The climbing robot LEMUR rests after scaling a cliff in Death Valley, California in early 2019. The robot uses special gripping technology that has helped lead to a series of new, off-roading robots that can explore other worlds. Image via NASA/JPL-Caltech.
From uncovering the first clues of liquid water on Mars to crossing our solar system, NASA’s missions have been adventurous, to say the least. Ranger 3 was NASA’s first attempt to land a rover on the moon in 1962. Since then, numerous robots have followed Ranger 3 from Earth into space. Yet the surfaces of planets and moons in our solar system remain largely unexplored, partly because current space robots haven’t been capable of scaling cliffs, gripping icy surfaces and otherwise conquering hard-to-reach places.
Month - July - NASA - Jet - Propulsion
This month (July 10, 2019), NASA’s Jet Propulsion Laboratory described its work on a new family of robots that can roll, climb, and use artificial intelligence (AI) to navigate around obstacles in rough terrains. These robots are currently being tested on Earth and will later be sent to places that are otherwise inaccessible by humans, helping scientists do meaningful science along the way.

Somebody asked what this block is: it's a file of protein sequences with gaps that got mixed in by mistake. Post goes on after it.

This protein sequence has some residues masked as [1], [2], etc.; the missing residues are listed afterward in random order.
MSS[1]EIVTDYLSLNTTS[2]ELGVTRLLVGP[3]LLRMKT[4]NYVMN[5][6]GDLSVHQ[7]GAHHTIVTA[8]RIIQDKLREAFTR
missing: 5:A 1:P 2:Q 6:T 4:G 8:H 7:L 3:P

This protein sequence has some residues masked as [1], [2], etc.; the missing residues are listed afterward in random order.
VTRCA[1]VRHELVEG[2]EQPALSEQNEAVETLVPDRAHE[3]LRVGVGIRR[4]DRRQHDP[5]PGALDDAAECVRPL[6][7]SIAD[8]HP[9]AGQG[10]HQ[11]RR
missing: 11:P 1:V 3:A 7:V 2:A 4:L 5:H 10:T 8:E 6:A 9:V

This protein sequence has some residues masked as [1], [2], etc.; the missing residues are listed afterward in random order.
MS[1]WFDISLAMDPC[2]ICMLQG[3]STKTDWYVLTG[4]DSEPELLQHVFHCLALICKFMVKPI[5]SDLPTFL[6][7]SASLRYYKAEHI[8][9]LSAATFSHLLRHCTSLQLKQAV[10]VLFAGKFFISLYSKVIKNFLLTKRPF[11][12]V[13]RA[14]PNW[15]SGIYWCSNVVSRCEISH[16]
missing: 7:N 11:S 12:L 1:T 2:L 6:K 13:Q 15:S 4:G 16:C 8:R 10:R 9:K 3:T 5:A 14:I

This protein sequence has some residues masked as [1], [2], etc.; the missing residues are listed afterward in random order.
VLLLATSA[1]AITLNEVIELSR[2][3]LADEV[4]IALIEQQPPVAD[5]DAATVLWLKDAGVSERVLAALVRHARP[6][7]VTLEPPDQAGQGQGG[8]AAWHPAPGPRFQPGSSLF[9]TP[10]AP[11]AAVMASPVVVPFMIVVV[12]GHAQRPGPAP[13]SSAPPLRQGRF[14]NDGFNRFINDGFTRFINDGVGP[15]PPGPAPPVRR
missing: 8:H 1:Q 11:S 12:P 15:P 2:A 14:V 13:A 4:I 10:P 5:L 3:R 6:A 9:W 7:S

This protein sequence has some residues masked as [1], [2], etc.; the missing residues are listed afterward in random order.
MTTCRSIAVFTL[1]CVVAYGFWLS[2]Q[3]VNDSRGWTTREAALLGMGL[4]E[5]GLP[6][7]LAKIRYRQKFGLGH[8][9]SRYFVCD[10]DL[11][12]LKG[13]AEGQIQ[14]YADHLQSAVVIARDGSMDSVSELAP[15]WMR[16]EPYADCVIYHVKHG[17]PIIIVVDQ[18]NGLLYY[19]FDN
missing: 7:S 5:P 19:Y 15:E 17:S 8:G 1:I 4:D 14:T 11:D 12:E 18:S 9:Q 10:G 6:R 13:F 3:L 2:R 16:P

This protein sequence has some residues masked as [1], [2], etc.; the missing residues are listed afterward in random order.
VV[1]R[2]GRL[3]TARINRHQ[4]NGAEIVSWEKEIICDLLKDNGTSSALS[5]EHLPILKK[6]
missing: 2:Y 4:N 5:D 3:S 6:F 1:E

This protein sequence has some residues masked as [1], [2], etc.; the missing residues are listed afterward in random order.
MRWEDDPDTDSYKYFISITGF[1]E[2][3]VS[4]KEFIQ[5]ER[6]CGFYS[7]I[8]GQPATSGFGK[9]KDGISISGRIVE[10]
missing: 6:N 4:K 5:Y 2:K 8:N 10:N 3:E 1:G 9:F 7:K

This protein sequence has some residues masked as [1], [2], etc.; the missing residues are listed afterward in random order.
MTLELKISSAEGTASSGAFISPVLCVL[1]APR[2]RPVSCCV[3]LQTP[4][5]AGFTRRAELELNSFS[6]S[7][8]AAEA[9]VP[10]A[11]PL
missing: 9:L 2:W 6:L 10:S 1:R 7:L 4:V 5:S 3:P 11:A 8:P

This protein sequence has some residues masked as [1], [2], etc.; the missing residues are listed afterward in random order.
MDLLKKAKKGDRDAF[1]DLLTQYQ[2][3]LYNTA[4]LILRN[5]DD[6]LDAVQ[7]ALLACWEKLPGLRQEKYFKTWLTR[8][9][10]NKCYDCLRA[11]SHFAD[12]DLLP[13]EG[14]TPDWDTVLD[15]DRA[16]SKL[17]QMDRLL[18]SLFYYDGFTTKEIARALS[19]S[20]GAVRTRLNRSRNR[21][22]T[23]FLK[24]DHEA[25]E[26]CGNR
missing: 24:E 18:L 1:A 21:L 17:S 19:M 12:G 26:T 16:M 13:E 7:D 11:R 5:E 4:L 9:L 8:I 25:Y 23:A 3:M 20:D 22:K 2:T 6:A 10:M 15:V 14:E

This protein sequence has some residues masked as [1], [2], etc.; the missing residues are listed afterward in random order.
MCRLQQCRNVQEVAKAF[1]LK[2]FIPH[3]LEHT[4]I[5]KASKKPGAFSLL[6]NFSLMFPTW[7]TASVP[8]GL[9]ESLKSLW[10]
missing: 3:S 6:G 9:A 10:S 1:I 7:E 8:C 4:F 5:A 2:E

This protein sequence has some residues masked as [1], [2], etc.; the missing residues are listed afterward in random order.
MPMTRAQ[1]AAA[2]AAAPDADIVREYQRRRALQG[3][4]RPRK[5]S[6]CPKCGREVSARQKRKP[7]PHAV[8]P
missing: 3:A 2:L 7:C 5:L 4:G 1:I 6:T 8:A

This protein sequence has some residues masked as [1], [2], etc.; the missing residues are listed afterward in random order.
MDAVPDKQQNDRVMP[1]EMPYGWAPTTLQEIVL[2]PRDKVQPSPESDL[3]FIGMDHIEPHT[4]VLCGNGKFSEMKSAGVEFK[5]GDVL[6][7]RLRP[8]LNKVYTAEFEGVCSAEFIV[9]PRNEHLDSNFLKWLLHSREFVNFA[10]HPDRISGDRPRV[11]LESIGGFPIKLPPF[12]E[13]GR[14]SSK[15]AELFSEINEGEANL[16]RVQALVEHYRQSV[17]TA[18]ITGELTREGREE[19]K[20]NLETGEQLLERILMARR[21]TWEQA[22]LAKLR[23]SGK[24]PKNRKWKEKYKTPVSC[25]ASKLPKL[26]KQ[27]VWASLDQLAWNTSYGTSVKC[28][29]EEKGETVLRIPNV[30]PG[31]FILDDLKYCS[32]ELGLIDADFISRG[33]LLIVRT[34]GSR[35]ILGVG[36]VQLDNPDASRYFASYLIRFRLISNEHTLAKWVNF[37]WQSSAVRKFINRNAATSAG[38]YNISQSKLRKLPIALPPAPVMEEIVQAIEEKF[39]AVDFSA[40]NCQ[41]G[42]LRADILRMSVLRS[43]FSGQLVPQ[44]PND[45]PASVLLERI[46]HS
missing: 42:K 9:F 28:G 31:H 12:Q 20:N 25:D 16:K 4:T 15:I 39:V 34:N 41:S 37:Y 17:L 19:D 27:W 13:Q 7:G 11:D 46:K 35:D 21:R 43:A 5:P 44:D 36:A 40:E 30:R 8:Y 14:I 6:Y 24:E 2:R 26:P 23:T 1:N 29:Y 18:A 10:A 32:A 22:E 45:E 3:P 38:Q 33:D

A tiny climbing robot rolls up a wall, gripping with fishhooks – technology adapted from LEMUR’s gripping feet. Image via NASA/JPL-Caltech.
Class - Space - Robots - Functionalities - Limbed
This new class of space robots will have functionalities inspired by the Limbed Excursion Mechanical Utility Robot (LEMUR), which was originally conceived as a repair robot for the International Space Station. In the video below, NASA describes LEMUR’s last field test, in Death Valley, California in early 2019. The robot used hundreds of fishhooks to climb walls and AI to avoid obstacles that it could not climb. It also used its suite of scientific instruments to scan the rock for ancient fossils, and, as the video explains, it found some!
A direct application of this LEMUR...
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